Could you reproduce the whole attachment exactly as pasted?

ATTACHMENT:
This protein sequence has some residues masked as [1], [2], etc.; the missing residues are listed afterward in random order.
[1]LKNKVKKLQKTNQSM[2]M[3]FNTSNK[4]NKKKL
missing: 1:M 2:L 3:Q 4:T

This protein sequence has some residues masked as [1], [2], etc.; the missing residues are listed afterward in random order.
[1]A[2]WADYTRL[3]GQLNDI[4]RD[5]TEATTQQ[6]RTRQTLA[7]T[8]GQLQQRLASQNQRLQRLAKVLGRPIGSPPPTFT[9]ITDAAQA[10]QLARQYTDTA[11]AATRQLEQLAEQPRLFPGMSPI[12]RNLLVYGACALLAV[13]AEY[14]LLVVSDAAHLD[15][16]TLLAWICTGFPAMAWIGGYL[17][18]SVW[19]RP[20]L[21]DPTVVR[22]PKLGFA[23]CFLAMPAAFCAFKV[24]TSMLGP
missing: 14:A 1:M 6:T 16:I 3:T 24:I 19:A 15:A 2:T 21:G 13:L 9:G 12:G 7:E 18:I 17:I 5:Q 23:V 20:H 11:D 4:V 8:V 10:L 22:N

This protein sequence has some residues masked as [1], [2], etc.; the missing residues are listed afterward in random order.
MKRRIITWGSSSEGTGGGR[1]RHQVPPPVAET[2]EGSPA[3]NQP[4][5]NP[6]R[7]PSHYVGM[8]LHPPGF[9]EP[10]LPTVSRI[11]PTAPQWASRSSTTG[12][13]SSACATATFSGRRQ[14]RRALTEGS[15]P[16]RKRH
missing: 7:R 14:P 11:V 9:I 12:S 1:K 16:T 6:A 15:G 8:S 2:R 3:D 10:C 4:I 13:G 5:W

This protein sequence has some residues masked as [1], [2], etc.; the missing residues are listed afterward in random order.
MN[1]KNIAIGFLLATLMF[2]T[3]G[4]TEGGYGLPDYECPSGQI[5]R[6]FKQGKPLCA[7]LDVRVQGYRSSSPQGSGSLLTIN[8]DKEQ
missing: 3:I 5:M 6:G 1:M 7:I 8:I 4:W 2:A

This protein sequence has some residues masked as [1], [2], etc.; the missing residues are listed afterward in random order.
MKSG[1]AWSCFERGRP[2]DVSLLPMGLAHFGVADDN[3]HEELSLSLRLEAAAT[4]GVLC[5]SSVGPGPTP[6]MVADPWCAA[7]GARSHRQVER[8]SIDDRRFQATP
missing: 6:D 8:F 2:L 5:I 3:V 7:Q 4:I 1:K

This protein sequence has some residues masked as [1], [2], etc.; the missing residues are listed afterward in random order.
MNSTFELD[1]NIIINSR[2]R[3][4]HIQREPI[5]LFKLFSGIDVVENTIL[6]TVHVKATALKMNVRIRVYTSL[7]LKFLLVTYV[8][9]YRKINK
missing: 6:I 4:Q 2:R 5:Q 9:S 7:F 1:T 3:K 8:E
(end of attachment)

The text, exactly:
This protein sequence has some residues masked as [1], [2], etc.; the missing residues are listed afterward in random order.
[1]LKNKVKKLQKTNQSM[2]M[3]FNTSNK[4]NKKKL
missing: 1:M 2:L 3:Q 4:T

This protein sequence has some residues masked as [1], [2], etc.; the missing residues are listed afterward in random order.
[1]A[2]WADYTRL[3]GQLNDI[4]RD[5]TEATTQQ[6]RTRQTLA[7]T[8]GQLQQRLASQNQRLQRLAKVLGRPIGSPPPTFT[9]ITDAAQA[10]QLARQYTDTA[11]AATRQLEQLAEQPRLFPGMSPI[12]RNLLVYGACALLAV[13]AEY[14]LLVVSDAAHLD[15][16]TLLAWICTGFPAMAWIGGYL[17][18]SVW[19]RP[20]L[21]DPTVVR[22]PKLGFA[23]CFLAMPAAFCAFKV[24]TSMLGP
missing: 14:A 1:M 6:T 16:I 3:T 24:I 19:A 15:A 2:T 21:G 13:L 9:G 12:G 7:E 18:I 17:I 5:Q 23:V 20:H 11:D 4:V 8:V 10:L 22:N

This protein sequence has some residues masked as [1], [2], etc.; the missing residues are listed afterward in random order.
MKRRIITWGSSSEGTGGGR[1]RHQVPPPVAET[2]EGSPA[3]NQP[4][5]NP[6]R[7]PSHYVGM[8]LHPPGF[9]EP[10]LPTVSRI[11]PTAPQWASRSSTTG[12][13]SSACATATFSGRRQ[14]RRALTEGS[15]P[16]RKRH
missing: 7:R 14:P 11:V 9:I 12:S 1:K 16:T 6:A 15:G 8:S 2:R 3:D 10:C 4:I 13:G 5:W

This protein sequence has some residues masked as [1], [2], etc.; the missing residues are listed afterward in random order.
MN[1]KNIAIGFLLATLMF[2]T[3]G[4]TEGGYGLPDYECPSGQI[5]R[6]FKQGKPLCA[7]LDVRVQGYRSSSPQGSGSLLTIN[8]DKEQ
missing: 3:I 5:M 6:G 1:M 7:I 8:I 4:W 2:A

This protein sequence has some residues masked as [1], [2], etc.; the missing residues are listed afterward in random order.
MKSG[1]AWSCFERGRP[2]DVSLLPMGLAHFGVADDN[3]HEELSLSLRLEAAAT[4]GVLC[5]SSVGPGPTP[6]MVADPWCAA[7]GARSHRQVER[8]SIDDRRFQATP
missing: 6:D 8:F 2:L 5:I 3:V 7:Q 4:I 1:K

This protein sequence has some residues masked as [1], [2], etc.; the missing residues are listed afterward in random order.
MNSTFELD[1]NIIINSR[2]R[3][4]HIQREPI[5]LFKLFSGIDVVENTIL[6]TVHVKATALKMNVRIRVYTSL[7]LKFLLVTYV[8][9]YRKINK
missing: 6:I 4:Q 2:R 5:Q 9:S 7:F 1:T 3:K 8:E